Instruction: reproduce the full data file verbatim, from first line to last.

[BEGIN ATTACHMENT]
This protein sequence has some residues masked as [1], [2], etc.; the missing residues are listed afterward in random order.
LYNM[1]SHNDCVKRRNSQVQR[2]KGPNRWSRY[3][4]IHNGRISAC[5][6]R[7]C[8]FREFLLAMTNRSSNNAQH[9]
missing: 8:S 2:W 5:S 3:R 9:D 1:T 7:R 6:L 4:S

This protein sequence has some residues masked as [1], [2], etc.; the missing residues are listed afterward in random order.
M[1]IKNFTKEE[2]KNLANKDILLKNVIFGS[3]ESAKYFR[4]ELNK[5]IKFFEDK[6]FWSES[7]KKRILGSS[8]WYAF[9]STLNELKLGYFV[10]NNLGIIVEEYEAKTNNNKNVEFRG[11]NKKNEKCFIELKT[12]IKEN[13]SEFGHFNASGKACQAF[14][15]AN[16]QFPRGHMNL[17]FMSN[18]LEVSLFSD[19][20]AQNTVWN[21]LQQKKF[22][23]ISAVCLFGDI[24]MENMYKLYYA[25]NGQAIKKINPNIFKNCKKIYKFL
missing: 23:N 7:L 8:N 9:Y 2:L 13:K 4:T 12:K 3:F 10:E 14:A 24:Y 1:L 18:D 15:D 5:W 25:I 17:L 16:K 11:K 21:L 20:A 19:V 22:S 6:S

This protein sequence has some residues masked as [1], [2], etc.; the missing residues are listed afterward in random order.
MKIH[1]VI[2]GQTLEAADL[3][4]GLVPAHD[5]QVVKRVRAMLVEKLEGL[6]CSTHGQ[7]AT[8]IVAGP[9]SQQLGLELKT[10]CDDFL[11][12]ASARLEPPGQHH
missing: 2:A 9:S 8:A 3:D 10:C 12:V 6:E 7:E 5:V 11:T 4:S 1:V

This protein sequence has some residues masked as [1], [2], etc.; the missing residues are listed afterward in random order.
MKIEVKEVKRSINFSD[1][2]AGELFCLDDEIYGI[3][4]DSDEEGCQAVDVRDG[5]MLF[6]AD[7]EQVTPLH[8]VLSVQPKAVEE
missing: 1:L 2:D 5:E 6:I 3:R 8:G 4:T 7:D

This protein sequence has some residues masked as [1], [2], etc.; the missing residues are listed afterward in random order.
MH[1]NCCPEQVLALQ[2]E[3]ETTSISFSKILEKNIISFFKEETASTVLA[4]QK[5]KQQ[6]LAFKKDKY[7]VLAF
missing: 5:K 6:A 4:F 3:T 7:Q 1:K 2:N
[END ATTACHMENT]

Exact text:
This protein sequence has some residues masked as [1], [2], etc.; the missing residues are listed afterward in random order.
LYNM[1]SHNDCVKRRNSQVQR[2]KGPNRWSRY[3][4]IHNGRISAC[5][6]R[7]C[8]FREFLLAMTNRSSNNAQH[9]
missing: 8:S 2:W 5:S 3:R 9:D 1:T 7:R 6:L 4:S

This protein sequence has some residues masked as [1], [2], etc.; the missing residues are listed afterward in random order.
M[1]IKNFTKEE[2]KNLANKDILLKNVIFGS[3]ESAKYFR[4]ELNK[5]IKFFEDK[6]FWSES[7]KKRILGSS[8]WYAF[9]STLNELKLGYFV[10]NNLGIIVEEYEAKTNNNKNVEFRG[11]NKKNEKCFIELKT[12]IKEN[13]SEFGHFNASGKACQAF[14][15]AN[16]QFPRGHMNL[17]FMSN[18]LEVSLFSD[19][20]AQNTVWN[21]LQQKKF[22][23]ISAVCLFGDI[24]MENMYKLYYA[25]NGQAIKKINPNIFKNCKKIYKFL
missing: 23:N 7:L 8:N 9:Y 2:L 13:K 4:T 12:K 3:F 10:E 14:A 24:Y 1:L 18:D 15:D 5:W 25:I 17:L 16:K 11:K 21:L 20:A 19:V 22:S 6:S

This protein sequence has some residues masked as [1], [2], etc.; the missing residues are listed afterward in random order.
MKIH[1]VI[2]GQTLEAADL[3][4]GLVPAHD[5]QVVKRVRAMLVEKLEGL[6]CSTHGQ[7]AT[8]IVAGP[9]SQQLGLELKT[10]CDDFL[11][12]ASARLEPPGQHH
missing: 2:A 9:S 8:A 3:D 10:C 12:V 6:E 7:E 5:V 11:T 4:S 1:V

This protein sequence has some residues masked as [1], [2], etc.; the missing residues are listed afterward in random order.
MKIEVKEVKRSINFSD[1][2]AGELFCLDDEIYGI[3][4]DSDEEGCQAVDVRDG[5]MLF[6]AD[7]EQVTPLH[8]VLSVQPKAVEE
missing: 1:L 2:D 5:E 6:I 3:R 8:G 4:T 7:D

This protein sequence has some residues masked as [1], [2], etc.; the missing residues are listed afterward in random order.
MH[1]NCCPEQVLALQ[2]E[3]ETTSISFSKILEKNIISFFKEETASTVLA[4]QK[5]KQQ[6]LAFKKDKY[7]VLAF
missing: 5:K 6:A 4:F 3:T 7:Q 1:K 2:N